Bishop Kieran Conry on the Ordinariate

11 03 2011

The Bishop of Arundel & Brighton, Bishop Kieran Conry, has published a Pastoral Letter for Lent 2011 in which he makes the following comments about the establishment of the Personal Ordinariate of Our Lady of Walsingham:

The second thing that is happening is that we are welcoming into our Catholic community groups who have decided to leave the Church of England but wish to remain together as a community themselves. This is in response to a decision taken by Pope Benedict himself and announced in October 2009.

There is undoubtedly some confusion about what all this means, but the first thing to say is that it will affect very few of you. At present only one group in our diocese has announced its intention to take this step, and that group is down in Eastbourne.

What the Pope has set up is a body called the ‘Ordinariate’. It’s a word we don’t often (or ever) hear in church, but what it means is a sort of diocese but without a geographical territory. It has its own ‘Ordinary’ (equivalent of a bishop, and eventually possibly a bishop) and its own priests. In some places they may have their own churches, but in our case they will probably use a local church for Mass.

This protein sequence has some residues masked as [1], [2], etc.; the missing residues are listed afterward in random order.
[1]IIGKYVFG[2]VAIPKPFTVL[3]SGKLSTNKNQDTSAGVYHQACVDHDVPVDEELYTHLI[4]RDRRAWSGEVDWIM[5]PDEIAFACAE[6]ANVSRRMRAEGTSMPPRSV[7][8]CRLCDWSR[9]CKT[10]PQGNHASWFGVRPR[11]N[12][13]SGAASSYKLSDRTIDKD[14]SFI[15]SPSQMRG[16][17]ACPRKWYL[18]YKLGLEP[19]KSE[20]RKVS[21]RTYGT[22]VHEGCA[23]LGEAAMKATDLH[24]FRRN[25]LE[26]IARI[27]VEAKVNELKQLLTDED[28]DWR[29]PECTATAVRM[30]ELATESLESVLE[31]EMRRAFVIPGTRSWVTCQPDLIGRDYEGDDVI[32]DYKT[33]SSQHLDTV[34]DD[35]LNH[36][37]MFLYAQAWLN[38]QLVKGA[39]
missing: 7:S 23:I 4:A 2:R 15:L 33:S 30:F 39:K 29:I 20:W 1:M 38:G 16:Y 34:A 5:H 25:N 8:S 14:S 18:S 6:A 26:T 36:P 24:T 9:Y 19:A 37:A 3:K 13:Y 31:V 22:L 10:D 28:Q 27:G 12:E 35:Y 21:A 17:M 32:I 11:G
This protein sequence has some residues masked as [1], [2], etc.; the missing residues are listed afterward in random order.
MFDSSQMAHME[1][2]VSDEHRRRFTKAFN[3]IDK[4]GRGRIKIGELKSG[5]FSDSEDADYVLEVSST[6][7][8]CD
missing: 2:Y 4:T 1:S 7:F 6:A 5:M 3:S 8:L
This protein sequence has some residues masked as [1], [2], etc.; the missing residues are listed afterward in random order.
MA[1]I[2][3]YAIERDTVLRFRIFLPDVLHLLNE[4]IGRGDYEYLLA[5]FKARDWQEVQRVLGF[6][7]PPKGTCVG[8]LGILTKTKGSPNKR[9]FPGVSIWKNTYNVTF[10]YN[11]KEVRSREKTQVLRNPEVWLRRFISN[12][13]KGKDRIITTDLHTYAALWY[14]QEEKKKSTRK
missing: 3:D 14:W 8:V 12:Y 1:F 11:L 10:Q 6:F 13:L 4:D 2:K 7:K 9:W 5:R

The most important thing to bear in mind is that they are fully part of the Catholic Church in this country. The members of the Ordinariate will be received into the Church at Easter, alongside others who have taken the more traditional way into our community. Their priests will be ordained at Pentecost and will then begin ministering to their communities.

There are still questions to be resolved, finance being one of them. The Pope has asked us to be generous, and we will do what we can; some of these communities will probably be very much smaller then our parishes, and it will be difficult for them to support their priest (and family in many cases).

I would ask first of all that you pray for all those who are joining our Catholic community at Easter, because that is what Lent was originally, a time of intense preparation on the part of those people called Catechumens and then a time when the rest of the Church associated itself with them in prayer and fasting.

For many it has been a long journey, and it is a time of profound change; they are leaving a place they have been for a long time – usually another church – and coming to a new home, a place that is less familiar. When the gospel today talks of building a house on rock rather than sand, it speaks to us all. We are all challenged to find a sure foundation for our lives in Jesus Christ and his Church, and then to go on building on that foundation. And like most houses, it’s a building that will never be finished; there will always be something left to do. Lent is a time to do some of that work.

I hope that you have a fruitful Lent and come to Easter refreshed and renewed.

With all good wishes and my prayers for the clergy and people of this diocese.

+ Kieran


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